The Cottontail rabbit is a somewhat stocky animal with large hind feet, long ears, and a short, fluffy tail that resembles a cotton ball. Its long, coarse coat varies in color from reddish-brown to a black or grayish-brown. The underparts are white. The New England cottontail and the Eastern cottontail are almost identical in appearance, except for a slight variation in color. About half of the Eastern cottontail population show a white, star-like shape on the forehead while none of the New England cottontails exhibit this trait. A comparison of the skull characteristics is the most reliable way to distinguish the two species.
New England cottontail can be found west to the Hudson River and south down the Appalachian Mountains. Eastern cottontail are found in the eastern United States and southern Canada south to eastern Mexico and into Central America; another population in Texas, New Mexico and Arizona. The Eastern cottontail is more abundant and is expanding its range, while the New England cottontail’ range is diminishing.
Breeding occurs from March through early Fall. Females do not dig their own nest burrows, but rather scratch out a slight depression in the ground in an area of dense grass for concealment. The nest is lined with fur and dry grass. The gestation period is about 28 days. There are usually two to four litters per year with about three to eight young per litter. Young rabbits are born blind, naked, and helpless but grow rapidly, leaving the nest after only two to three weeks. They are weaned and totally independent at four to five weeks. On the average, only 15% of the young will survive their first year. Adults are usually solitary by nature except when a female is caring for its young.
Cottontail rabbits are active all year long, foraging mainly at night. During the day they remain concealed in dense brush, protected from predators and harsh weather. In times of extreme weather conditions or to escape predators, rabbits will readily utilize an abandoned woodchuck burrow for protection. A rabbit’s home range varies greatly with the quality of habitat, but generally averages about three acres for females and eight acres for males.
Cottontails have very keen sight and hearing. When danger is sensed, the animal will usually freeze in place until the danger has passed, but they will flush readily if approached too closely. Rabbits normally move slowly in short hops or jumps, but when frightened they can achieve speeds up to 18 miles per hour over a short distance. They often zig-zag to confuse a pursuing predator. Although they do not take to the water often, rabbits are good swimmers. They will thump the ground with their hind feet regularly, probably as a means of communication. When playing, breeding, or fighting they often make low purring, growling, or grunting sounds. If captured by a predator, the animal may produce a loud, shrill scream.
Because of its high productivity rate, the Cottontail rabbit is an important link in the food chain and a principle prey item for many species. It is also a popular game species throughout its range. Depending on its availability, the Cottontail can be considered a buffer prey species, meaning if rabbit numbers are high, predators will concentrate on them, thus reducing the pressure on other prey species.
History in Connecticut
The Eastern cottontail was introduced into New England in the late 1800s and early 1900s and since has been expanding its range, outcompeting the native New England cottontail for its habitat. In the mid-1930s, New England cottontails were still considered abundant and more numerous than the eastern cottontail. However, as agricultural areas reverted back to forest and these forests matured, populations of both species were reduced. Presently, the Eastern cottontail is now the predominant species.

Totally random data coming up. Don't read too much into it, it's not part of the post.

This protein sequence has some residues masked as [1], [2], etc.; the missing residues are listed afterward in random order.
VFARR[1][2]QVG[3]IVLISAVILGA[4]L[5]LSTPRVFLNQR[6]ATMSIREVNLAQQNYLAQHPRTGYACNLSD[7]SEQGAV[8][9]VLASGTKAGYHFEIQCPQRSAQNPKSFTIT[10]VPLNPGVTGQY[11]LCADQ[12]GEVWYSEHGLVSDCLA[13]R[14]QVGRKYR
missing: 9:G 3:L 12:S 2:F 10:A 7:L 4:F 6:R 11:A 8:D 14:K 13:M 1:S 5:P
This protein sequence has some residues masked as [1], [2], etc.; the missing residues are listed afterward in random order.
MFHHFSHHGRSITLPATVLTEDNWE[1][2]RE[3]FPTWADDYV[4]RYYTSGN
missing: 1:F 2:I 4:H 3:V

Management of Nuisances
Cottontail rabbits often cause problems by browsing garden crops or chewing on shrubs and trees. Rabbit browsing can be distinguished from deer browsing by looking at the clipped-off end. A rabbit will leave a clean, angled cut while a deer will leave a rough, jagged cut. Browsing and debarking by rabbits usually does not extend more than 2 1/2 feet above the ground or snow line.
Cottontails can be restricted from gardens and other areas by erecting a 3-foot high fence with two-by-two inch mesh. They are not good climbers or diggers but to discourage other wildlife from feeding in the garden, a 1-foot extension can be added to the top of the fence and bent outward at a 90-degree angle. Also, a 1-foot extension should be added underground to discourage burrowing wildlife. Existing deer fences can deter rabbits by attaching a small mesh wire fence to the lower part of the deer fence.
Individual trees and shrubs can be protected by wrapping plastic tubing or 1/2-inch mesh wire around the trunk. These guards should be loose-fitting, extend below the ground about four inches, and be at least two feet above the average snow depth.
There are chemical taste and odor repellents available from many lawn and garden stores. These repellents offer only a limited amount of protection and usually have to be reapplied at regular intervals, especially following a rain storm.
Live-trapping rabbits can help control rabbit problems to a certain extent, however, captured animals may soon be replaced by others moving into the area. Trapping is best done during the Winter or during rainy, foggy nights in the warmer months. Bait traps with a combination of apples, carrots, and rabbit droppings. Trapped animals should be released as soon as possible in suitable habitat at least five miles from the capture site.
Hunting is also a means of control. Check state and local regulations before shooting any wildlife on your property.